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Jewelry classes in phoenix az

Jewelry classes in phoenix az


Arizona Artist Series: Rebecca/ MissHotcakes Q&A

Rebecca of MissHotcakes has a quirky unique style that mixes her love of the vintage and weird in a beautiful way through her jewelry designs. Learn more about her process and style in our latest Arizona Artist segment below!

labradorite ring

How did you get into metalsmithing?

Jewelry making has been something I’ve been doing since high school, maybe earlier, so it’s always been an interest of mine. It started with beads, and then in the late 90s, there were hemp necklaces/bracelets. More recently, I was on the lookout for vintage buttons, and I also was using felt for a bit.
I enjoyed that, but I found that I wanted to elevate my skill set, which led me to taking a course at Harold in 2015. I fell in love with the process and the ability to really create something out of nothing. 
Creating is just such an important thing to me, and metalsmithing is really my favorite way to scratch my creative itch.
saguaro necklace and pin

What inspires you?

So much! I find so much inspiration from the desert around me here in Phoenix. Nature in general is a huge inspiration. 
I’ve also always been drawn to some of the darker things in life – skulls and skeletons, witchcraft and other pagan symbols, the night sky! Stars and the moon have always been something I feel drawn to.
Recently, I featured Irina Ionesco’s photography on my Instagram page because her photos are just so amazing and are such an inspiration to me. They’re dark but beautiful and unique, which is exactly the aesthetic  I am after. If you aren’t familiar, I really suggest checking her out.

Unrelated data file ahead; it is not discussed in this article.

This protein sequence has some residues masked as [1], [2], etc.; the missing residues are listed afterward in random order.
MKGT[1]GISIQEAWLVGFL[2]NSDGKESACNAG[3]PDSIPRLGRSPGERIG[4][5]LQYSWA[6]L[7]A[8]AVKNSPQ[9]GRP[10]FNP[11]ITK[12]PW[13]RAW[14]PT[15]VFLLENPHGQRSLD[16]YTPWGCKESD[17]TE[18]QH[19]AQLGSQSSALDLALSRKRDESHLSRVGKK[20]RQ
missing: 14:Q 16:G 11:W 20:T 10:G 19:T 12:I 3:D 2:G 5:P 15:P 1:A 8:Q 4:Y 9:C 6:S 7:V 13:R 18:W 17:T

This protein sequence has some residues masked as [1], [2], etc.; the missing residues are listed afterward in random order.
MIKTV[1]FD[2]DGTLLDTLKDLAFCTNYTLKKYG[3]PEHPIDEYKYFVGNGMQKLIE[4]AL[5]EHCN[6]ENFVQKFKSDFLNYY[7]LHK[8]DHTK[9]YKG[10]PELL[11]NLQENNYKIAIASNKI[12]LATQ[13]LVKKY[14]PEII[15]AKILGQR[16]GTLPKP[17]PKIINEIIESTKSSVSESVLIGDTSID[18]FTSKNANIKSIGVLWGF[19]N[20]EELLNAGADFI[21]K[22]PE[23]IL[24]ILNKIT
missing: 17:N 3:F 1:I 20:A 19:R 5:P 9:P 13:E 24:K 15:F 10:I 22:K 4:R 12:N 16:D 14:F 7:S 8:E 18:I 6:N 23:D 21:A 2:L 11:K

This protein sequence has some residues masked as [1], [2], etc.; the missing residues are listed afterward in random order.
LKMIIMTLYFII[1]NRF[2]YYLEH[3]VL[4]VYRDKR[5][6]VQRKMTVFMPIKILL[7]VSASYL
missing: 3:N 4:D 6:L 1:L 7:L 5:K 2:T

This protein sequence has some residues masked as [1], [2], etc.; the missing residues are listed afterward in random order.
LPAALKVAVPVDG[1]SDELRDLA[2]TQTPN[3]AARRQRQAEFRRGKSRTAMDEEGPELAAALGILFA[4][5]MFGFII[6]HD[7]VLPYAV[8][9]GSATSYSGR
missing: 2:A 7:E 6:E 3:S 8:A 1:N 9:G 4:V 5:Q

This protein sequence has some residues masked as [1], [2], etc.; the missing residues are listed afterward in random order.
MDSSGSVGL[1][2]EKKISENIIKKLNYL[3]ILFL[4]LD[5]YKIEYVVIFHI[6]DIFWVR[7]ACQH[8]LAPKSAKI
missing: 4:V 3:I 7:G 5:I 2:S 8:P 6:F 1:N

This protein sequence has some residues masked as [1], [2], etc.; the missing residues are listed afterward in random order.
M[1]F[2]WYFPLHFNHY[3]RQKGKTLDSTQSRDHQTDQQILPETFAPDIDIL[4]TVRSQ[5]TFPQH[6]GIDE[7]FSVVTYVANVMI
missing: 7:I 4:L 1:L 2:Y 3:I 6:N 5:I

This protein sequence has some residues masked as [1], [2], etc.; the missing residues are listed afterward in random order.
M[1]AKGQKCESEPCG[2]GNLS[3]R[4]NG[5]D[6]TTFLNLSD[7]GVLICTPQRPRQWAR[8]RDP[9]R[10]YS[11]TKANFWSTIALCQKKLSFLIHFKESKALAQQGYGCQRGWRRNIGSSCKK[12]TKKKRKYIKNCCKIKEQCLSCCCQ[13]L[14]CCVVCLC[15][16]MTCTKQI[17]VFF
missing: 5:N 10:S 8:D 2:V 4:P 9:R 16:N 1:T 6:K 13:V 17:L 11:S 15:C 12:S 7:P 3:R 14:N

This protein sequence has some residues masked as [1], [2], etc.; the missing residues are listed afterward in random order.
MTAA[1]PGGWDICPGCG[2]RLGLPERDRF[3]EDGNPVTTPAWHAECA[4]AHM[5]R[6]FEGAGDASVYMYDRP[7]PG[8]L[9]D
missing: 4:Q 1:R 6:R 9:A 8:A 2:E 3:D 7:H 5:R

What is your design process?

Usually, I have one thing, whether it be a stone, a technique, or an idea that will drive the rest of the piece. Most things I plan and sketch out and think over, but there are some pieces that just come together organically that I hadn’t planned on at all. 
I’m also usually not one to start and finish a project all at one time. Instead, I have about 3 things going all at once that I work on in spurts.

What is your favorite tool?

My favorite tool is my tweezers. Why, I don’t know, but I have to have them!

What is on your bench right now?

I have a onyx and moonstone ring that I’m nearly finished with.  
I also have a picture jasper that I’m about to start working with. I’m going to use bronze, which I’ve never used before, so I’m excited for that. 
Of course, I have other things in the works, but I’ll leave it there!

ring in making

Loving this Psychic hand necklace currently available on her site. Go, take a look and shop now! At
brass and silver hand necklace

Tips on Taking Good Jewelry Product Shots from a Professional Photographer – Part 1.

Tips on Taking Good Jewelry Product Shots from a Professional Photographer – Part 1.  
By: Amy Juneau

Phoenix Photographer, Sage, of Desert Sage Photography, met with me recently to share some basic tips on how to shoot good jewelry product shots. She has 6 years of experience as a jewelry product photographer and 10 years of experience photographing weddings.  She’s been a real gem (pun intended) in creating quality photos for Harold Jewelry.  
jewelry photo tips

Check out her advice in answer to my questions below:

AJ: What do you recommend for removing/avoiding dust and debris in close up shots?

S:    It depends on what background you wish to photograph the jewelry on. A white background looks professional, but it can be tricky, as it shows lint and random debris easily. Keep a lint roller and or tape handy (Sage always asks her jewelry artist clients what is their preference for a background before a shoot).

If you have a photo editing software, like Photoshop, and are somewhat knowledgeable of it, you can remove flecks of debris or lint easily that way.